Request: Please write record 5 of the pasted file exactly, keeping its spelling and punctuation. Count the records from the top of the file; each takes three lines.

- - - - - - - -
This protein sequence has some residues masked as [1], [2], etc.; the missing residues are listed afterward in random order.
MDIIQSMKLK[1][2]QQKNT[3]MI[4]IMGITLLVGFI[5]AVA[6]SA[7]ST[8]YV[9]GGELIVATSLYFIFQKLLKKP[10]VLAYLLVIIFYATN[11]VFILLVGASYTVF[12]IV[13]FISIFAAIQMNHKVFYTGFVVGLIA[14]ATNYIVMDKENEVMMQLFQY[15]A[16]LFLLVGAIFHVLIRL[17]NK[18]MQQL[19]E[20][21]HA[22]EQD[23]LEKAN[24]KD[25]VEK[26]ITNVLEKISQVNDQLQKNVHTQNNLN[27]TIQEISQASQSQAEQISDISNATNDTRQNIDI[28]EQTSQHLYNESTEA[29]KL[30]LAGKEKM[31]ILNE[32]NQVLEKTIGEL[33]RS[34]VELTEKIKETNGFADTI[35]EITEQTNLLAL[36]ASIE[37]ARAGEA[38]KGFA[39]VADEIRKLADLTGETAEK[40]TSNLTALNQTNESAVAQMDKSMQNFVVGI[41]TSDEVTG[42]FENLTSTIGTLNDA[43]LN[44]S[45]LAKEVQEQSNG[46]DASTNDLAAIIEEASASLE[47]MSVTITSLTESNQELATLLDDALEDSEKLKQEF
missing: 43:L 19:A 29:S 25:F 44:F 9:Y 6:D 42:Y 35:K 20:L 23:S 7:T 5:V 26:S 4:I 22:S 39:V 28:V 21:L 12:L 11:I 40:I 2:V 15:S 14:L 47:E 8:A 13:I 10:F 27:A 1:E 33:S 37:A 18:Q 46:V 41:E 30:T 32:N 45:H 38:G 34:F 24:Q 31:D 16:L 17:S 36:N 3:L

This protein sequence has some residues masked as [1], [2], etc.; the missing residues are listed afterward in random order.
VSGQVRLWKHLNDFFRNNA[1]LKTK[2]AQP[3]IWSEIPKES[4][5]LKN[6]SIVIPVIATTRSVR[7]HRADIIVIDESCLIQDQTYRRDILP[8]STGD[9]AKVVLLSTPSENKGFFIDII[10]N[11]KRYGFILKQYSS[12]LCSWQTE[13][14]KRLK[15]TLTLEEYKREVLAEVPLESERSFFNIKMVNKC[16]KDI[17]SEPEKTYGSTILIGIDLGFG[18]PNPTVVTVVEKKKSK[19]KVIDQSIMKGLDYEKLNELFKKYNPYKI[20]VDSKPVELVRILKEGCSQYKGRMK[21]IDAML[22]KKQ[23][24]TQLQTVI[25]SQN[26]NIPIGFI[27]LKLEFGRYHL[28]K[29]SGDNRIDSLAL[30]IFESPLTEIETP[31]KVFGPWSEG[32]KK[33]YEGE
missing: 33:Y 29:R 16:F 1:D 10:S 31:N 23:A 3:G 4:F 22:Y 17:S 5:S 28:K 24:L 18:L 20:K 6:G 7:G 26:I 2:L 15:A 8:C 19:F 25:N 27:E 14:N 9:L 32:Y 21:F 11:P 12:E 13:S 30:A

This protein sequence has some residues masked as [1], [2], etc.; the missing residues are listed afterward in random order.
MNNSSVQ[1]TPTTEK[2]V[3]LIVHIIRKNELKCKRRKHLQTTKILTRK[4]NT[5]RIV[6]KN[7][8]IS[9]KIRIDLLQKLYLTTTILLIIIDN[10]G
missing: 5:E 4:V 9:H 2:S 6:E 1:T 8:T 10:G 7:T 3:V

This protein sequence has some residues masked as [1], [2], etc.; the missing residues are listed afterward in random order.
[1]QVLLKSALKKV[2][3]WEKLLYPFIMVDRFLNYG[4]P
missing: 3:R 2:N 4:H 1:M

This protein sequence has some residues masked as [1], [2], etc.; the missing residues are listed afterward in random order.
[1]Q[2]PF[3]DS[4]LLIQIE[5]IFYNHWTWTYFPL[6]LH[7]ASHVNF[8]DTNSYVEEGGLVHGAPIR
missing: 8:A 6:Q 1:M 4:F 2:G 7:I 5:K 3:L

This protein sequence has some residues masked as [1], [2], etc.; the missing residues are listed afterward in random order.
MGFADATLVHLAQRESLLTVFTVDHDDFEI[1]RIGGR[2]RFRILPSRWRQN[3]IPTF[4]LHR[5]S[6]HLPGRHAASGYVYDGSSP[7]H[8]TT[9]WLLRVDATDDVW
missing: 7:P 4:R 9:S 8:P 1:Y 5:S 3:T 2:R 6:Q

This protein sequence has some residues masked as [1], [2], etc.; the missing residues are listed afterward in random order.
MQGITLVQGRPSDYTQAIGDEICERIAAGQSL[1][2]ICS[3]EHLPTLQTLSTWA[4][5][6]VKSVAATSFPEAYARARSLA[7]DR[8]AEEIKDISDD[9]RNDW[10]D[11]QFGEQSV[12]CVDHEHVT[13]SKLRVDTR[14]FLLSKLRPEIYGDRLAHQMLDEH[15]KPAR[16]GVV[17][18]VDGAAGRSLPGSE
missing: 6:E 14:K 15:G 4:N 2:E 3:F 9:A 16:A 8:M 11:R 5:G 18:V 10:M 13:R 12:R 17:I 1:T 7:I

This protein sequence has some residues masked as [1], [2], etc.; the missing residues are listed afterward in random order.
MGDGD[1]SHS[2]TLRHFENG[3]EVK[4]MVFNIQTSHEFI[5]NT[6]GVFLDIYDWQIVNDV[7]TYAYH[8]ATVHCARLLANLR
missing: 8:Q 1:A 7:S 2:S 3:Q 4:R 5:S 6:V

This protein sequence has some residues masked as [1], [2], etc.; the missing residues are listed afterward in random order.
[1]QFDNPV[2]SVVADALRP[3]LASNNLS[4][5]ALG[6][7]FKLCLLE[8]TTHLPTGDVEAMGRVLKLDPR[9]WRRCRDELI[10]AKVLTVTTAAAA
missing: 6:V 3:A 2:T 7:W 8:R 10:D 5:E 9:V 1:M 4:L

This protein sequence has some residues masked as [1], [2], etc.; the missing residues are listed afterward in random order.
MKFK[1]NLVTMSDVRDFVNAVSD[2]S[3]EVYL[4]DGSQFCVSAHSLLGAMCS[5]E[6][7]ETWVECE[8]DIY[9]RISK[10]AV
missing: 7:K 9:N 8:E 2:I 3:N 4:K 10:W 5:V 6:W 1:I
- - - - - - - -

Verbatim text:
This protein sequence has some residues masked as [1], [2], etc.; the missing residues are listed afterward in random order.
[1]Q[2]PF[3]DS[4]LLIQIE[5]IFYNHWTWTYFPL[6]LH[7]ASHVNF[8]DTNSYVEEGGLVHGAPIR
missing: 8:A 6:Q 1:M 4:F 2:G 7:I 5:K 3:L